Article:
Friday, August 6, 2010

Lytle Community Cemetery

So I sat here trying to decide what to do with this day. It's a little too hot for walking and me and my bike are scared of each other, so the only other options were to either sit back and watch tv for a few hours or take my truck to town.

I ended up taking my chitty chitty bang bang truck that blows black smoke into the environment to the local cemetery. Yeah I don't like it either but a girl has got to get out of the house sometimes, even if it means getting stranded in town and having to pay for the truck to get towed back home. Thankfully that didn't happen.

Now most folks like to keep their distance from cemeteries, but I find them fascinating, intriguing, educational, appealing and mysterious. The curiosity of who this person was, did they have family, are their family here already? History, it's all about history. Personal history, town history, cultural history, religious history and even era history.

This little towns history is very visual in its cemetery. The time line of population booms and even economics can be learned if you look hard enough.

The first thing I noticed when I started walking through was that it was at one time a segregated cemetery. The poor and Mexican/Hispanic (who at the time where mostly farm workers, coal miners) were to the left and the whites/landowners to the right.

This was evident just at first glance. Here, even today the (lets just go with) Hispanics tend to decorate the graves with ornate objects such as lots of fake flowers and little (or really big ones) religious figurines. The catholic religion is prominent and visible through out the whole left side.


The first old stone I looked at on the left side was in Spanish. I could not make out any of it, plus it was very worn down from age. I move up the fence line and found a row of five old blackened, cross topped stones. Again in Spanish, but I was noticing a theme in the Spanish. It appears that the death date is first and then the birth date. Interesting..well it was to me.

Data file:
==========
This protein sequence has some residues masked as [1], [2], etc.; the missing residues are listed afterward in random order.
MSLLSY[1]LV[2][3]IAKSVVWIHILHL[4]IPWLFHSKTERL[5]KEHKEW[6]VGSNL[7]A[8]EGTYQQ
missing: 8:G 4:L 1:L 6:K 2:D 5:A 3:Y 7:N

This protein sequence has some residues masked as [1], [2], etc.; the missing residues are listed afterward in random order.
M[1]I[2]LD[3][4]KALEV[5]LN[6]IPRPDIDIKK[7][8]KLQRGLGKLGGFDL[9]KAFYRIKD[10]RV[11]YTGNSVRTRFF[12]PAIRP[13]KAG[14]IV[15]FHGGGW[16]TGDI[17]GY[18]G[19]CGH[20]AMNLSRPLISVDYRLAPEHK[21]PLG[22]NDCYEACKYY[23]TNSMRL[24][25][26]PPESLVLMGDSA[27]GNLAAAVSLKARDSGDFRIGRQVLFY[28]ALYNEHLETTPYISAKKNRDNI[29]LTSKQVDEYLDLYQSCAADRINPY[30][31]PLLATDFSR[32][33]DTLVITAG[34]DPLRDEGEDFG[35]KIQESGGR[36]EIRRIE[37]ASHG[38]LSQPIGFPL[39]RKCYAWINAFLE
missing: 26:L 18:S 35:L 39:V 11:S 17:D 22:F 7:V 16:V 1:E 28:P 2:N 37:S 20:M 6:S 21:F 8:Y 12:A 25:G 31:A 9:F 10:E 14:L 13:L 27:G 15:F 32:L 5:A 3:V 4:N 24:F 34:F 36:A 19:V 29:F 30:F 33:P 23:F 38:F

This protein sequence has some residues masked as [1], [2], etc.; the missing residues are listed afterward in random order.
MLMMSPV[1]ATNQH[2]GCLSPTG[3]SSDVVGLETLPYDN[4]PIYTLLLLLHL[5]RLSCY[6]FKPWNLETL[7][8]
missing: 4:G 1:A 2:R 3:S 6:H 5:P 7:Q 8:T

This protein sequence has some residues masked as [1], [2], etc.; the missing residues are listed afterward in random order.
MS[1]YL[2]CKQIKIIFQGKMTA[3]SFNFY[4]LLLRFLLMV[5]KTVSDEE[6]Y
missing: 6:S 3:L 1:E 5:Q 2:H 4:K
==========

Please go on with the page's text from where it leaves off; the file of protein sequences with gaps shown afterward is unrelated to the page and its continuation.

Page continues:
I also noticed a difference in the stone quality from the left side to the right. The older stones on the left were of poorer quality, like they were made from concrete instead of granite. There were plain crosses broken and even in some cases the original stone gone and in its place just a flat rock with the name handwritten on it.






The oldest stone I found was a death in 1891.


Most of the older stones are in the late 1890's to the early 1900's, which is about right for the population spike due to the discovery of coal and the boom of workers, this boom increased the population from 50 to 150. Ten years later the next boom jumped it up to 600, this was due to a new canning plant in the next town. The depression nearly killed this town but its survival was due to the fact that it was the closest town to the city.

In the sixties there were a lot of deaths for a small town, but yet the population rose cause folks were starting to move out of the city and wanting and looking for that Mayberry feel.

On the richer side, I found some of the stone designs to be interesting.








Next post will be the stones that really got to me and the other interesting things I found there.


Sigature,Heather

5 comments:

rockygrace said... [Reply to comment]

This is fascinating!

When walking through old cemetaries, what always strikes me is how many people died young in the old days. Like, REALLY young.

SuziCate said... [Reply to comment]

Interesting. I also find cemeteries fascinating...however, at night I find them a wee bit scary!

Kaylen said... [Reply to comment]

I love old cemetaries!! When I lived overseas, I visited a couple old ones...I didn't have a good camera though so I didn't get to take pictures.
You take some amazing shots!!!

Maureen@IslandRoar said... [Reply to comment]

Heather I am entranced by old cemeteries! I love trying to figure things out by analyzing the stones.

Peggy said... [Reply to comment]

Some of those headstones are beautiful. Great job.